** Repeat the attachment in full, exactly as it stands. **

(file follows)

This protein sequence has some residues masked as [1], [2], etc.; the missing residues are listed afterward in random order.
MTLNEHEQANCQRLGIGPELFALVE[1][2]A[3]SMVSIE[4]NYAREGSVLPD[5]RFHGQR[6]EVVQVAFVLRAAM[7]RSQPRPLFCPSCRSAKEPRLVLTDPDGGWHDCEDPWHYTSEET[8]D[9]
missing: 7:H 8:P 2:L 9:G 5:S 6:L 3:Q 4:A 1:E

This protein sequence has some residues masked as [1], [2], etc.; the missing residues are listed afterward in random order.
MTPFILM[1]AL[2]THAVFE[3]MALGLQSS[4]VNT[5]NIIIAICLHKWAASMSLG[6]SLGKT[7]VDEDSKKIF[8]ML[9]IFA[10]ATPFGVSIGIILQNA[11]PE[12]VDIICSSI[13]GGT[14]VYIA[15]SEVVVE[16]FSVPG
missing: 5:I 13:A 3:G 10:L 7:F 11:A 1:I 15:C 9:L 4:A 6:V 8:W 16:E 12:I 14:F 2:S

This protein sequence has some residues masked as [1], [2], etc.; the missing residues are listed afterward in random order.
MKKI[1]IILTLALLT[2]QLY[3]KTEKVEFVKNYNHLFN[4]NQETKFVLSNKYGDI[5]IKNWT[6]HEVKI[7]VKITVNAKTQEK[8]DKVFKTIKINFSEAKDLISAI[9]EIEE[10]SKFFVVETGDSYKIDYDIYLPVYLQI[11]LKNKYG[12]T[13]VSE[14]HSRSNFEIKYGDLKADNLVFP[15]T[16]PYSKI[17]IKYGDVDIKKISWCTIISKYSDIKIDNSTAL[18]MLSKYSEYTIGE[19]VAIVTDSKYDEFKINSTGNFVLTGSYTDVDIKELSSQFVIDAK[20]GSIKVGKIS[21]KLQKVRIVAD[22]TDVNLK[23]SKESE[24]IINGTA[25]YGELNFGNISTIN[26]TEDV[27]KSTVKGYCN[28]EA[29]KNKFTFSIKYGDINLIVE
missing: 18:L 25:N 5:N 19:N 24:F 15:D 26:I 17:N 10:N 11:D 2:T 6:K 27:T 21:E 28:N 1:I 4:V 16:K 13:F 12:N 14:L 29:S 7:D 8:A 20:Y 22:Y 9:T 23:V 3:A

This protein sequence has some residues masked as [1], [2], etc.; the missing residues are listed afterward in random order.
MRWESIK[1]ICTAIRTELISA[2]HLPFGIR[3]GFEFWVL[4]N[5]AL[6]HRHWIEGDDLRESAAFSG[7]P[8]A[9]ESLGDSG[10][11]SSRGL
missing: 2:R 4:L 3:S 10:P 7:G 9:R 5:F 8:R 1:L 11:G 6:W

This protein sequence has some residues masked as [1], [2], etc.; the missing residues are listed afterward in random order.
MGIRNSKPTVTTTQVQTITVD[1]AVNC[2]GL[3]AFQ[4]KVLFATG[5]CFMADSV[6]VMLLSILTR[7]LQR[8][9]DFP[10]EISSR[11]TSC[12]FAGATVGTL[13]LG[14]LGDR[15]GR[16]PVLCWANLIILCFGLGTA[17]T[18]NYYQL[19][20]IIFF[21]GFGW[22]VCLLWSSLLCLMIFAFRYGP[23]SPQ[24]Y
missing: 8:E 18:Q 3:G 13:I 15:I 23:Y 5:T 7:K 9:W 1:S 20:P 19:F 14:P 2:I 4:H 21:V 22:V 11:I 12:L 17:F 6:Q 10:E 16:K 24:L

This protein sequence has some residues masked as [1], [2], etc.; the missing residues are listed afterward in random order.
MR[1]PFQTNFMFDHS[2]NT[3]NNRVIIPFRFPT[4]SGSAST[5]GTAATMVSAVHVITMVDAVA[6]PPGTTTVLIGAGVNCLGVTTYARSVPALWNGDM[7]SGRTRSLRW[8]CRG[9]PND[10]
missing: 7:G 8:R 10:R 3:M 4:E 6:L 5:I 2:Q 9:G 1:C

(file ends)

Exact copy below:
This protein sequence has some residues masked as [1], [2], etc.; the missing residues are listed afterward in random order.
MTLNEHEQANCQRLGIGPELFALVE[1][2]A[3]SMVSIE[4]NYAREGSVLPD[5]RFHGQR[6]EVVQVAFVLRAAM[7]RSQPRPLFCPSCRSAKEPRLVLTDPDGGWHDCEDPWHYTSEET[8]D[9]
missing: 7:H 8:P 2:L 9:G 5:S 6:L 3:Q 4:A 1:E

This protein sequence has some residues masked as [1], [2], etc.; the missing residues are listed afterward in random order.
MTPFILM[1]AL[2]THAVFE[3]MALGLQSS[4]VNT[5]NIIIAICLHKWAASMSLG[6]SLGKT[7]VDEDSKKIF[8]ML[9]IFA[10]ATPFGVSIGIILQNA[11]PE[12]VDIICSSI[13]GGT[14]VYIA[15]SEVVVE[16]FSVPG
missing: 5:I 13:A 3:G 10:L 7:F 11:A 1:I 15:C 9:L 4:A 6:V 8:W 16:E 12:I 14:F 2:S

This protein sequence has some residues masked as [1], [2], etc.; the missing residues are listed afterward in random order.
MKKI[1]IILTLALLT[2]QLY[3]KTEKVEFVKNYNHLFN[4]NQETKFVLSNKYGDI[5]IKNWT[6]HEVKI[7]VKITVNAKTQEK[8]DKVFKTIKINFSEAKDLISAI[9]EIEE[10]SKFFVVETGDSYKIDYDIYLPVYLQI[11]LKNKYG[12]T[13]VSE[14]HSRSNFEIKYGDLKADNLVFP[15]T[16]PYSKI[17]IKYGDVDIKKISWCTIISKYSDIKIDNSTAL[18]MLSKYSEYTIGE[19]VAIVTDSKYDEFKINSTGNFVLTGSYTDVDIKELSSQFVIDAK[20]GSIKVGKIS[21]KLQKVRIVAD[22]TDVNLK[23]SKESE[24]IINGTA[25]YGELNFGNISTIN[26]TEDV[27]KSTVKGYCN[28]EA[29]KNKFTFSIKYGDINLIVE
missing: 18:L 25:N 5:N 19:N 24:F 15:D 26:I 17:N 10:N 11:D 2:T 6:K 27:T 21:E 28:N 1:I 4:V 16:K 13:F 12:N 14:L 29:S 7:D 8:A 20:Y 22:Y 9:T 23:V 3:A

This protein sequence has some residues masked as [1], [2], etc.; the missing residues are listed afterward in random order.
MRWESIK[1]ICTAIRTELISA[2]HLPFGIR[3]GFEFWVL[4]N[5]AL[6]HRHWIEGDDLRESAAFSG[7]P[8]A[9]ESLGDSG[10][11]SSRGL
missing: 2:R 4:L 3:S 10:P 7:G 9:R 5:F 8:R 1:L 11:G 6:W

This protein sequence has some residues masked as [1], [2], etc.; the missing residues are listed afterward in random order.
MGIRNSKPTVTTTQVQTITVD[1]AVNC[2]GL[3]AFQ[4]KVLFATG[5]CFMADSV[6]VMLLSILTR[7]LQR[8][9]DFP[10]EISSR[11]TSC[12]FAGATVGTL[13]LG[14]LGDR[15]GR[16]PVLCWANLIILCFGLGTA[17]T[18]NYYQL[19][20]IIFF[21]GFGW[22]VCLLWSSLLCLMIFAFRYGP[23]SPQ[24]Y
missing: 8:E 18:Q 3:G 13:I 15:I 23:Y 5:T 7:K 9:W 1:S 20:P 19:F 14:P 2:I 4:H 21:V 22:V 11:I 12:L 17:F 6:Q 10:E 16:K 24:L

This protein sequence has some residues masked as [1], [2], etc.; the missing residues are listed afterward in random order.
MR[1]PFQTNFMFDHS[2]NT[3]NNRVIIPFRFPT[4]SGSAST[5]GTAATMVSAVHVITMVDAVA[6]PPGTTTVLIGAGVNCLGVTTYARSVPALWNGDM[7]SGRTRSLRW[8]CRG[9]PND[10]
missing: 7:G 8:R 10:R 3:M 4:E 6:L 5:I 2:Q 9:G 1:C